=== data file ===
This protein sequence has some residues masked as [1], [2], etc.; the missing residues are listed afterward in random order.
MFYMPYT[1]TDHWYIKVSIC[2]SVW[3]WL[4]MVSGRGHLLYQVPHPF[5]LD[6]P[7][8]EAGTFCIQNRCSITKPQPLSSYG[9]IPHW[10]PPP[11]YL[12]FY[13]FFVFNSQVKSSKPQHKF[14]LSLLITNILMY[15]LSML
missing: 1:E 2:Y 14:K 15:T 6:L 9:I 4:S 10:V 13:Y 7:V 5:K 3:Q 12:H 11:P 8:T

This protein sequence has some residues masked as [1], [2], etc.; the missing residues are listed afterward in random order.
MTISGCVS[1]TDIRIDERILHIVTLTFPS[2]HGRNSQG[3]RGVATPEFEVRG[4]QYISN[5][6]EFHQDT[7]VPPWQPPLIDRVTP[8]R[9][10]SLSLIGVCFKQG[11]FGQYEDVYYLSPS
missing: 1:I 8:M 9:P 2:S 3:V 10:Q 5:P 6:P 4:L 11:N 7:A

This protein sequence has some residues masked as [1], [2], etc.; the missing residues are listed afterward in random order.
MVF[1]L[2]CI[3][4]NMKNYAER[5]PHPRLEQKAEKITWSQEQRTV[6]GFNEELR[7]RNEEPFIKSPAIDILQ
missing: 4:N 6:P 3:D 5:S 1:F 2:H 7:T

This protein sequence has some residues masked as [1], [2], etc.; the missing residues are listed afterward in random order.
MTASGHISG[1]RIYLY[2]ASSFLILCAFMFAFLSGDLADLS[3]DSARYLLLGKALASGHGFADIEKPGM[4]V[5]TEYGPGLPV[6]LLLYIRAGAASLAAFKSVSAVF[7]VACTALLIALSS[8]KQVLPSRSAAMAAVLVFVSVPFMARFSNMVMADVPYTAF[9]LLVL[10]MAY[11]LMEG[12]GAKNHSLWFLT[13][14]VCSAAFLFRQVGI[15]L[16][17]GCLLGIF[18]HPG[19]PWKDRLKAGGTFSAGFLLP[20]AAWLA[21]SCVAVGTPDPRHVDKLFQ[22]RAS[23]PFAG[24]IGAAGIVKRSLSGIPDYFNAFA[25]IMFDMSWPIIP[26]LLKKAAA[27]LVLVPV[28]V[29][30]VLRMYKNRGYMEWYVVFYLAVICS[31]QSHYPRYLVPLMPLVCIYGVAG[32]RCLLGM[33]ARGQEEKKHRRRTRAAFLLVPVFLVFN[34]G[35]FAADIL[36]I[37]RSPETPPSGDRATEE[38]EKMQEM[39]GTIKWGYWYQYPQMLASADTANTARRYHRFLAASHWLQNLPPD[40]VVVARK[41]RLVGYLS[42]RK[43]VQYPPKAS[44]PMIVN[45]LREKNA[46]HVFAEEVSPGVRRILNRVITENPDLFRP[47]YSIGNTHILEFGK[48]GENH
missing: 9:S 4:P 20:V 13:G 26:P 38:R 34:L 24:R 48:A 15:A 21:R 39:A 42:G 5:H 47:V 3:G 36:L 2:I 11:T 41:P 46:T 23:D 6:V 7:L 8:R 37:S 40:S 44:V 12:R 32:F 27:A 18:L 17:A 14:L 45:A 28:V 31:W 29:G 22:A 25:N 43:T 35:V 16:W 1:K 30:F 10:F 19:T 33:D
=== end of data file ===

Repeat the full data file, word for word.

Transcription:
This protein sequence has some residues masked as [1], [2], etc.; the missing residues are listed afterward in random order.
MFYMPYT[1]TDHWYIKVSIC[2]SVW[3]WL[4]MVSGRGHLLYQVPHPF[5]LD[6]P[7][8]EAGTFCIQNRCSITKPQPLSSYG[9]IPHW[10]PPP[11]YL[12]FY[13]FFVFNSQVKSSKPQHKF[14]LSLLITNILMY[15]LSML
missing: 1:E 2:Y 14:K 15:T 6:L 9:I 4:S 10:V 13:Y 7:V 5:K 3:Q 12:H 11:P 8:T

This protein sequence has some residues masked as [1], [2], etc.; the missing residues are listed afterward in random order.
MTISGCVS[1]TDIRIDERILHIVTLTFPS[2]HGRNSQG[3]RGVATPEFEVRG[4]QYISN[5][6]EFHQDT[7]VPPWQPPLIDRVTP[8]R[9][10]SLSLIGVCFKQG[11]FGQYEDVYYLSPS
missing: 1:I 8:M 9:P 2:S 3:V 10:Q 5:P 6:P 4:L 11:N 7:A

This protein sequence has some residues masked as [1], [2], etc.; the missing residues are listed afterward in random order.
MVF[1]L[2]CI[3][4]NMKNYAER[5]PHPRLEQKAEKITWSQEQRTV[6]GFNEELR[7]RNEEPFIKSPAIDILQ
missing: 4:N 6:P 3:D 5:S 1:F 2:H 7:T

This protein sequence has some residues masked as [1], [2], etc.; the missing residues are listed afterward in random order.
MTASGHISG[1]RIYLY[2]ASSFLILCAFMFAFLSGDLADLS[3]DSARYLLLGKALASGHGFADIEKPGM[4]V[5]TEYGPGLPV[6]LLLYIRAGAASLAAFKSVSAVF[7]VACTALLIALSS[8]KQVLPSRSAAMAAVLVFVSVPFMARFSNMVMADVPYTAF[9]LLVL[10]MAY[11]LMEG[12]GAKNHSLWFLT[13][14]VCSAAFLFRQVGI[15]L[16][17]GCLLGIF[18]HPG[19]PWKDRLKAGGTFSAGFLLP[20]AAWLA[21]SCVAVGTPDPRHVDKLFQ[22]RAS[23]PFAG[24]IGAAGIVKRSLSGIPDYFNAFA[25]IMFDMSWPIIP[26]LLKKAAA[27]LVLVPV[28]V[29][30]VLRMYKNRGYMEWYVVFYLAVICS[31]QSHYPRYLVPLMPLVCIYGVAG[32]RCLLGM[33]ARGQEEKKHRRRTRAAFLLVPVFLVFN[34]G[35]FAADIL[36]I[37]RSPETPPSGDRATEE[38]EKMQEM[39]GTIKWGYWYQYPQMLASADTANTARRYHRFLAASHWLQNLPPD[40]VVVARK[41]RLVGYLS[42]RK[43]VQYPPKAS[44]PMIVN[45]LREKNA[46]HVFAEEVSPGVRRILNRVITENPDLFRP[47]YSIGNTHILEFGK[48]GENH
missing: 9:S 4:P 20:V 13:G 26:P 38:R 34:L 24:R 48:A 15:A 21:R 39:A 42:G 5:H 47:V 3:G 36:L 2:I 11:T 41:P 46:T 23:D 6:V 7:L 8:R 37:S 40:S 44:V 12:R 32:F 27:A 18:L 17:A 14:L 45:A 28:V 31:W 29:G 22:A 25:N 43:T 35:V 16:W 1:K 30:F 10:F 19:T 33:D